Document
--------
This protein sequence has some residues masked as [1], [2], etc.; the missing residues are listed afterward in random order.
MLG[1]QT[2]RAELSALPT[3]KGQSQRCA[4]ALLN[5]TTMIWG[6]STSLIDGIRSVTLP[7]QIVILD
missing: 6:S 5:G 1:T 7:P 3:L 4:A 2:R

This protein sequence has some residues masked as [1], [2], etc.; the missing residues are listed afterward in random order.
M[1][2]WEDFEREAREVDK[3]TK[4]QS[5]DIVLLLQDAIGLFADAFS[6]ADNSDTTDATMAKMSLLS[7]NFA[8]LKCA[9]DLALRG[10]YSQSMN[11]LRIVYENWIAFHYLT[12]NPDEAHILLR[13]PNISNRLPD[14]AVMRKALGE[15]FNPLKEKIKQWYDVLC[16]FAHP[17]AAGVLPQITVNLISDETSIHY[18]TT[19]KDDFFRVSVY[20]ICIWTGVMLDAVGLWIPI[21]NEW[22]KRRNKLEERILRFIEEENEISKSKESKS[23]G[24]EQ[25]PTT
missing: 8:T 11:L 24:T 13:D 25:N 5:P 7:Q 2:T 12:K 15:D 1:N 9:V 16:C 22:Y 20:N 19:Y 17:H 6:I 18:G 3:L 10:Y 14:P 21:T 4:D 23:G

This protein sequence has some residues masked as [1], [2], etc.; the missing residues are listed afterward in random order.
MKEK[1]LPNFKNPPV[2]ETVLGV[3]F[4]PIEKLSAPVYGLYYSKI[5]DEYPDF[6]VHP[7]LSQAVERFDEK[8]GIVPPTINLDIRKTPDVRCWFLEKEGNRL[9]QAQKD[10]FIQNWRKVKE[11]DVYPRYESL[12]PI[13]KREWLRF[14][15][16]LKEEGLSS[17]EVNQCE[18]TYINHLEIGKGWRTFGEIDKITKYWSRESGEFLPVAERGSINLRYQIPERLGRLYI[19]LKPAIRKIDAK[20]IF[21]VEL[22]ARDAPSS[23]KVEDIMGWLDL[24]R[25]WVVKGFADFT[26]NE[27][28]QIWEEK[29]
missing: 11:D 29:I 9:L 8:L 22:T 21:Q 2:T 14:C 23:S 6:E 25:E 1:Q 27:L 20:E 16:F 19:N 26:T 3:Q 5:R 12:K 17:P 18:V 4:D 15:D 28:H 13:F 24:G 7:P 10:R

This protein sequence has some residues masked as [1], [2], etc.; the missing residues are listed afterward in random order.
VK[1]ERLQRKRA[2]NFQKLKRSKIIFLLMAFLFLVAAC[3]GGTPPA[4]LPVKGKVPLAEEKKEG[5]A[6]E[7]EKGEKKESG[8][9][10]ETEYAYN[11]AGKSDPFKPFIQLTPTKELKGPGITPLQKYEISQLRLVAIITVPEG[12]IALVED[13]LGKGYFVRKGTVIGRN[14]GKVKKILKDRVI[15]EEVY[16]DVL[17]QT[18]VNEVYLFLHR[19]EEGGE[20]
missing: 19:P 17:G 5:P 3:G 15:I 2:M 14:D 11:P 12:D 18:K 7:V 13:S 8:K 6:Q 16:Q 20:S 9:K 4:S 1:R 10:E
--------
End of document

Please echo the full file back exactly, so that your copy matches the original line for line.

This protein sequence has some residues masked as [1], [2], etc.; the missing residues are listed afterward in random order.
MLG[1]QT[2]RAELSALPT[3]KGQSQRCA[4]ALLN[5]TTMIWG[6]STSLIDGIRSVTLP[7]QIVILD
missing: 6:S 5:G 1:T 7:P 3:L 4:A 2:R

This protein sequence has some residues masked as [1], [2], etc.; the missing residues are listed afterward in random order.
M[1][2]WEDFEREAREVDK[3]TK[4]QS[5]DIVLLLQDAIGLFADAFS[6]ADNSDTTDATMAKMSLLS[7]NFA[8]LKCA[9]DLALRG[10]YSQSMN[11]LRIVYENWIAFHYLT[12]NPDEAHILLR[13]PNISNRLPD[14]AVMRKALGE[15]FNPLKEKIKQWYDVLC[16]FAHP[17]AAGVLPQITVNLISDETSIHY[18]TT[19]KDDFFRVSVY[20]ICIWTGVMLDAVGLWIPI[21]NEW[22]KRRNKLEERILRFIEEENEISKSKESKS[23]G[24]EQ[25]PTT
missing: 8:T 11:L 24:T 13:D 25:N 5:P 7:Q 2:T 12:K 15:D 1:N 9:V 16:C 22:Y 20:N 19:Y 17:H 6:I 18:G 3:L 10:Y 14:P 21:T 4:D 23:G

This protein sequence has some residues masked as [1], [2], etc.; the missing residues are listed afterward in random order.
MKEK[1]LPNFKNPPV[2]ETVLGV[3]F[4]PIEKLSAPVYGLYYSKI[5]DEYPDF[6]VHP[7]LSQAVERFDEK[8]GIVPPTINLDIRKTPDVRCWFLEKEGNRL[9]QAQKD[10]FIQNWRKVKE[11]DVYPRYESL[12]PI[13]KREWLRF[14][15][16]LKEEGLSS[17]EVNQCE[18]TYINHLEIGKGWRTFGEIDKITKYWSRESGEFLPVAERGSINLRYQIPERLGRLYI[19]LKPAIRKIDAK[20]IF[21]VEL[22]ARDAPSS[23]KVEDIMGWLDL[24]R[25]WVVKGFADFT[26]NE[27][28]QIWEEK[29]
missing: 11:D 29:I 9:L 8:L 22:T 21:Q 2:T 14:C 23:S 6:E 25:E 1:Q 27:L 20:E 16:F 19:N 26:T 3:Q 5:R 12:K 17:P 18:V 4:D 15:D 28:H 13:F 24:G 7:P 10:R

This protein sequence has some residues masked as [1], [2], etc.; the missing residues are listed afterward in random order.
VK[1]ERLQRKRA[2]NFQKLKRSKIIFLLMAFLFLVAAC[3]GGTPPA[4]LPVKGKVPLAEEKKEG[5]A[6]E[7]EKGEKKESG[8][9][10]ETEYAYN[11]AGKSDPFKPFIQLTPTKELKGPGITPLQKYEISQLRLVAIITVPEG[12]IALVED[13]LGKGYFVRKGTVIGRN[14]GKVKKILKDRVI[15]EEVY[16]DVL[17]QT[18]VNEVYLFLHR[19]EEGGE[20]
missing: 19:P 17:G 5:P 3:G 15:I 2:M 14:D 11:P 12:D 18:K 7:V 13:S 8:K 6:Q 16:Q 20:S 9:K 4:S 1:R 10:E